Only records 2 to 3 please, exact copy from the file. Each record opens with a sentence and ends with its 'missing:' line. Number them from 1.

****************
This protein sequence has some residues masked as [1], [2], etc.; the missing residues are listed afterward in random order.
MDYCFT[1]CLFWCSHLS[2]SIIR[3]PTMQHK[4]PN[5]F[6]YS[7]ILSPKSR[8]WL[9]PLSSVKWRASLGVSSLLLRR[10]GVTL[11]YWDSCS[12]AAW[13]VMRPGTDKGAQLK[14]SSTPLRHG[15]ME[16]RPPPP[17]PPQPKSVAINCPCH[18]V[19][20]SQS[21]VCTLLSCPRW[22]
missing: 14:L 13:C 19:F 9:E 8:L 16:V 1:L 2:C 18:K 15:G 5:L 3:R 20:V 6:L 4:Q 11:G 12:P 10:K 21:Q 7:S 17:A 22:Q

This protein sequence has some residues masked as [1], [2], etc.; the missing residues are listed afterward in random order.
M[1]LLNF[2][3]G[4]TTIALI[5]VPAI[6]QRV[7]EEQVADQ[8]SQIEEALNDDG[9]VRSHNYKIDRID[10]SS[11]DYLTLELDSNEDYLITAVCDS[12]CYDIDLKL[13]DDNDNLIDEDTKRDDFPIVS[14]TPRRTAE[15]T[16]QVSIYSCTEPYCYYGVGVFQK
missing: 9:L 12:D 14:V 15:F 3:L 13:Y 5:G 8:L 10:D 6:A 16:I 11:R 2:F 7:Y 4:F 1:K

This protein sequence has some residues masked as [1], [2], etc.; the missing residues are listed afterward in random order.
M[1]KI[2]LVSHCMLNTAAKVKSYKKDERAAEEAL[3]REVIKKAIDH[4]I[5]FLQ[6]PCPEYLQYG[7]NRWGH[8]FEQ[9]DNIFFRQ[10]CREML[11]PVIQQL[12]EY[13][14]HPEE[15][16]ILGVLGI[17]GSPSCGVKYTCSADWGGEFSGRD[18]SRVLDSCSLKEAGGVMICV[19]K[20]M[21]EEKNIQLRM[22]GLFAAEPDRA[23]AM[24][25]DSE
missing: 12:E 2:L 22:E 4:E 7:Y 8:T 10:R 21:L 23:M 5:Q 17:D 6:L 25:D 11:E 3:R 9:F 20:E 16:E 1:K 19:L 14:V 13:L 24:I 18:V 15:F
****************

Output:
This protein sequence has some residues masked as [1], [2], etc.; the missing residues are listed afterward in random order.
M[1]LLNF[2][3]G[4]TTIALI[5]VPAI[6]QRV[7]EEQVADQ[8]SQIEEALNDDG[9]VRSHNYKIDRID[10]SS[11]DYLTLELDSNEDYLITAVCDS[12]CYDIDLKL[13]DDNDNLIDEDTKRDDFPIVS[14]TPRRTAE[15]T[16]QVSIYSCTEPYCYYGVGVFQK
missing: 9:L 12:D 14:V 15:F 3:L 13:Y 5:G 8:L 10:D 6:A 16:I 11:R 2:F 7:Y 4:F 1:K

This protein sequence has some residues masked as [1], [2], etc.; the missing residues are listed afterward in random order.
M[1]KI[2]LVSHCMLNTAAKVKSYKKDERAAEEAL[3]REVIKKAIDH[4]I[5]FLQ[6]PCPEYLQYG[7]NRWGH[8]FEQ[9]DNIFFRQ[10]CREML[11]PVIQQL[12]EY[13][14]HPEE[15][16]ILGVLGI[17]GSPSCGVKYTCSADWGGEFSGRD[18]SRVLDSCSLKEAGGVMICV[19]K[20]M[21]EEKNIQLRM[22]GLFAAEPDRA[23]AM[24][25]DSE
missing: 12:E 2:L 22:E 4:E 7:Y 8:T 10:R 21:L 23:M 5:Q 17:D 6:L 25:D 11:E 3:R 9:F 20:E 16:E 1:K 19:L 14:V 13:L 24:I 18:V 15:F